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Comment: Re:Neandertals and light skin (Score 2) 133

by Michael Woodhams (#47374319) Attached to: Tibetans Inherited High-Altitude Gene From Ancient Human

Immune system genes are often under balancing selection - i.e. the rarest alleles are favoured (until, due to this favouring, they cease to be rarest, then other alleles are favoured.) An infusion of new different alleles from Neandertals could be favoured simply because they are different, not because they are evolved to European conditions.

Testing between these hypotheses seems difficult. The 'balancing selection' hypothesis predicts that the genes will readily spread back into Africa, whereas the 'evolved for European conditions' predicts they will not. The problem is that you need some neutral mutations that arose in Europe at the same time as a 'control' for comparison purposes. I'm not sure how to identify such mutations, but I expect it could be done.

Comment: Neandertals and light skin (Score 3, Interesting) 133

by Michael Woodhams (#47374055) Attached to: Tibetans Inherited High-Altitude Gene From Ancient Human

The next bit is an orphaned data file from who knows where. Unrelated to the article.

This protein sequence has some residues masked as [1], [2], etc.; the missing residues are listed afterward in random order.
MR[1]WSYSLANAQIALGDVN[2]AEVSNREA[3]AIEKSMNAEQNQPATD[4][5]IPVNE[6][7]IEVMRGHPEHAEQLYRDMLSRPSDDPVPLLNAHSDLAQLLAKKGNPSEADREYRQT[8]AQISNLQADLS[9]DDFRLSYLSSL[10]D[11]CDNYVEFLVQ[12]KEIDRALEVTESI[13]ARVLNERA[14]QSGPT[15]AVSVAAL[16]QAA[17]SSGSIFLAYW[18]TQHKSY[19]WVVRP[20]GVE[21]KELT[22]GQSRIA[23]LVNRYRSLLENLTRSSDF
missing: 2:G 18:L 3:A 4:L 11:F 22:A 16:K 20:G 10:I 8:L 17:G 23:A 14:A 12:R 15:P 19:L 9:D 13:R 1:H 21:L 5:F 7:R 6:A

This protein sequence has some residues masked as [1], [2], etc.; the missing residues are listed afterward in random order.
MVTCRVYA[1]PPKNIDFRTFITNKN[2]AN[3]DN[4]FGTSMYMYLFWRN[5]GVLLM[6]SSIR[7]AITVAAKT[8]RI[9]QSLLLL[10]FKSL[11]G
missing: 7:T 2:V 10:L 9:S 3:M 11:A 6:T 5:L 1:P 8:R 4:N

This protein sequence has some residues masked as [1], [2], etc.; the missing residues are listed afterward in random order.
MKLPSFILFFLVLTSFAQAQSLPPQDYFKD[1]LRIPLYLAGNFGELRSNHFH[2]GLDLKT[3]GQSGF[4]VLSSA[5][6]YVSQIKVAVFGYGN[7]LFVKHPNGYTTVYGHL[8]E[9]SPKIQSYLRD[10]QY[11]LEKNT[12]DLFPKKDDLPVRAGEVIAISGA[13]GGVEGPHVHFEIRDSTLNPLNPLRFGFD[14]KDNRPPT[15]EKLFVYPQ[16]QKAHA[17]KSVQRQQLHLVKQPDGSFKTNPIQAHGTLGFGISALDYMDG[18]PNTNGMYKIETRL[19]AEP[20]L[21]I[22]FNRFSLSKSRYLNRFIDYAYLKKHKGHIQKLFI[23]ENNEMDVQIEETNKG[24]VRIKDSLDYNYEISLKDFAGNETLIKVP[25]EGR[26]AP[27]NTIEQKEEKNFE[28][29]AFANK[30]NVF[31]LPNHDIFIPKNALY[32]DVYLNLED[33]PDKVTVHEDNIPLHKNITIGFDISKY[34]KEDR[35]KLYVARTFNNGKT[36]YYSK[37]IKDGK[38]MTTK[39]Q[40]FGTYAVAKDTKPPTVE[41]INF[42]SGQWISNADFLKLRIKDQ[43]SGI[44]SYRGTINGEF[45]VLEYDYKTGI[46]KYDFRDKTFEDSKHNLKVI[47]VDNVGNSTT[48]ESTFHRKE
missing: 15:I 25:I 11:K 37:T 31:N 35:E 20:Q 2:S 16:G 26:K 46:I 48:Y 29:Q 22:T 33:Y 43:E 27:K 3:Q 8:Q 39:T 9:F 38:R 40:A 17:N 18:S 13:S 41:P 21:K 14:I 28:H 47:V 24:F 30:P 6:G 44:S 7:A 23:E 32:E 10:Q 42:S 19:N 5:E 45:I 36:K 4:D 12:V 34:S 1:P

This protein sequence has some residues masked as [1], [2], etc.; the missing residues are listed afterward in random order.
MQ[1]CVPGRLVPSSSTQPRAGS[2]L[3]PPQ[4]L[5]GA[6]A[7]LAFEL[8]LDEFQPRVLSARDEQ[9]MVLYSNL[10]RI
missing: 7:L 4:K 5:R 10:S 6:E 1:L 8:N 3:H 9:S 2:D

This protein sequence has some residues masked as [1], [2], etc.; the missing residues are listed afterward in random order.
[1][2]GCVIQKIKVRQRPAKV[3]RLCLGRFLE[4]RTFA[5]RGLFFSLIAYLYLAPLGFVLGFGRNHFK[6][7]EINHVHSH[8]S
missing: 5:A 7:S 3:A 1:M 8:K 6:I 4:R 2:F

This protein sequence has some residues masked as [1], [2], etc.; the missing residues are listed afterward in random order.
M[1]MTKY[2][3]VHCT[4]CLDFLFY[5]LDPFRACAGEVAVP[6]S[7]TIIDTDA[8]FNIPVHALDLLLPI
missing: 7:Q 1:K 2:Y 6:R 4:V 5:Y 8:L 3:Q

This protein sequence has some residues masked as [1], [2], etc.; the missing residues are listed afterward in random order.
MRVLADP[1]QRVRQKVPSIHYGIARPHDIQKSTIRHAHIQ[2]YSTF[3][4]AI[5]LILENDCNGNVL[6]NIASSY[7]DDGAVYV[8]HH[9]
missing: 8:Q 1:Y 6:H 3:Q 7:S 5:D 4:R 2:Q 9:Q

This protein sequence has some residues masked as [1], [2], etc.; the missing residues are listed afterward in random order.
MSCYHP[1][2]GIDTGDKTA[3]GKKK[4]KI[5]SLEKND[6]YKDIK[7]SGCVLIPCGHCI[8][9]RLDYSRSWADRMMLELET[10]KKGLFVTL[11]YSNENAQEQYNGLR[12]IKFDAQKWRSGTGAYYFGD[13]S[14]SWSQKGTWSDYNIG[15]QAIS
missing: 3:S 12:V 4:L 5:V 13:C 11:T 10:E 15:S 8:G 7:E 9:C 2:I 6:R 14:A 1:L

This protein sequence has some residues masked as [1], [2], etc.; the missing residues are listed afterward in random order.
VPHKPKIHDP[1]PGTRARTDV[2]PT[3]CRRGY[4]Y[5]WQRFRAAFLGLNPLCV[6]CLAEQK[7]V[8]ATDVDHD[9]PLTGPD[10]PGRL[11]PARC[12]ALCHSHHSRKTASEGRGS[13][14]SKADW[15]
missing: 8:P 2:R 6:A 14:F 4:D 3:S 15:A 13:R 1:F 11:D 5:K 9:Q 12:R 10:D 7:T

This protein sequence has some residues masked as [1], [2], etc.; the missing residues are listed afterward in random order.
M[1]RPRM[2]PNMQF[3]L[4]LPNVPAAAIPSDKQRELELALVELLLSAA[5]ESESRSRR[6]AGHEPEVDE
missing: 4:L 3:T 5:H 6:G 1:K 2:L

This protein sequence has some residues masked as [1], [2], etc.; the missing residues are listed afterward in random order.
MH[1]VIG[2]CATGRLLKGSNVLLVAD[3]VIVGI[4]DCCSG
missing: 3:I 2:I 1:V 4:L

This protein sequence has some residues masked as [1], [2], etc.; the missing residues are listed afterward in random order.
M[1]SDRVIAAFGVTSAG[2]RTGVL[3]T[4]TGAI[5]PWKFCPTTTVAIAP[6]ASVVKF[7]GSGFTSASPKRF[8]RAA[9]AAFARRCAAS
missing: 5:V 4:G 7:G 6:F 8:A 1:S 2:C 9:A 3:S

There is another obvious point in history where such a gene transfer could have occurred. European conditions favour light skin, and Neandertals had been hanging out there for some tens of thousands of years before modern humans turned up and so had evolved light skin. These newcomers, having recent ancestry in Africa, were probably dark skinned. Interbreeding could easily have introduced the beneficial-to-European-conditions light skin mutations into the modern population.

My memory of the literature (which I have followed just a little bit, not closely) is that this did not happen - genetic analysis shows that modern Europeans and Neandertals acquired light skin through different mutations. However, Wikipedia says this is still under debate.